• Sat. Oct 29th, 2022

If the Senate votes to convict the president, they could block him from office in a later vote on penalties.

Jan 11, 2021

President Donald Trump has faced renewed calls for impeachment over the past week, after a mob of his supporters left a rally where he spoke and stormed the Capitol building on Wednesday. If Trump is impeached again, Congress will not only have the chance to remove him from office, but also bar him from running again in 2024.
Republicans and Democrats have both rebuked the commander-in-chief for allegedly inciting the protesters at his rally before they breached the Capitol. He told the crowd they would walk to the building, and said they could “never take back our country with weakness” shortly before the riots began.
As lawmakers from both aisles have blamed Trump for the mobbing of the Capitol building, Democrats in the House plan to press forward with a resolution calling on Vice President Mike Pence to invoke the 25th Amendment, and remove the president from the White House.
House Speaker Nancy Pelosi (D-CA) told colleagues in a Sunday letter they would bring impeachment to the floor for the second time in Trump’s one-term presidency, if Pence did not invoke the 25th Amendment by the end of Monday.
Donald Trump arrives at a Republican National Committee Victory Rally at Dalton Regional Airport January 4, 2021 in Dalton, Georgia.Alex Wong/Getty Images
“In protecting our Constitution and our Democracy, we will act with urgency, because this president represents an imminent threat to both,” she said. “As the days go by, the horror of the ongoing assault on our democracy perpetrated by this president is intensified and so is the immediate need for action.”
If the House does move forward with a second impeachment of Trump, it is highly likely that the measures will pass the Democratic-controlled lower chamber. It is expected that a vote could go ahead as early as Wednesday this week.
Articles of impeachment will then be passed onto the Senate, which is effectively controlled by the Democrats after Jon Ossoff and Raphael Warnock beat Republican incumbents Kelly Loeffler and David Perdue in the Georgia runoff elections earlier this month.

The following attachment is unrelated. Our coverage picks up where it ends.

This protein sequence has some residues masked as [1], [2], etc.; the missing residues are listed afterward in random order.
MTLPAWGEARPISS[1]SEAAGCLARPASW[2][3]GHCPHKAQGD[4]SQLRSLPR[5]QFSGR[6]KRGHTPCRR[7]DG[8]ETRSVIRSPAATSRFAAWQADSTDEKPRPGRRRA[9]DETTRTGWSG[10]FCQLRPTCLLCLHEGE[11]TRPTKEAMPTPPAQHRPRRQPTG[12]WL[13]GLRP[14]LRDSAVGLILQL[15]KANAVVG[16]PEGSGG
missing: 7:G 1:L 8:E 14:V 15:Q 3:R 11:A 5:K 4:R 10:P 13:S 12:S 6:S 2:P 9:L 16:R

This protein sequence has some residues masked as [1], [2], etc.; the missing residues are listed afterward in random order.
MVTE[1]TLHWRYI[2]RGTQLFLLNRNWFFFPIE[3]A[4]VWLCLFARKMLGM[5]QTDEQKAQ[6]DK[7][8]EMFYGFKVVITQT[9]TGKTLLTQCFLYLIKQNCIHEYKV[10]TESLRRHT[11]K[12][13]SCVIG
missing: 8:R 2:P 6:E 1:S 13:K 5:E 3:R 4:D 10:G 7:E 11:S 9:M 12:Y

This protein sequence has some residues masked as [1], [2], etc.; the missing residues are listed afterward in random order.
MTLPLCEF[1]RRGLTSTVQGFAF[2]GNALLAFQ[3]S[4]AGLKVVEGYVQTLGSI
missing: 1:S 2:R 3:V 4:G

Senators would then have the chance to put Trump on trial under the charges set out in any articles of impeachment related to the Capitol riots last week. Once any future trial concludes, lawmakers in the upper chamber will vote on conviction.
However, they would need more than a simple 51-49 majority vote to convict Trump on any future impeachment charges. Under the Constitution, two thirds of senators have to vote in favor of the charges for the president to be convicted.
Trump would not automatically be removed from office, or barred from holding federal office in the future, after a conviction vote. The Senate would have to vote again on whether or not to block the commander-in-chief from public office.
The Constitution is not clear on whether the supermajority vote needed to convict a president on impeachment charges is also required to bar them from public office in future. But, past precedent would suggest that a simple majority vote is enough to pass impeachment penalties in the upper chamber.
Once the Georgia runoff election results are certified, the Senate will be split 50-50 along party lines, meaning Vice President Kamala Harris will hold a crucial tiebreaker vote. Yet, to convict President Trump, and have the power to move forward on a vote blocking him from future public office, Democrats will still need to win the support of 17 Republicans while not losing a single vote on their side.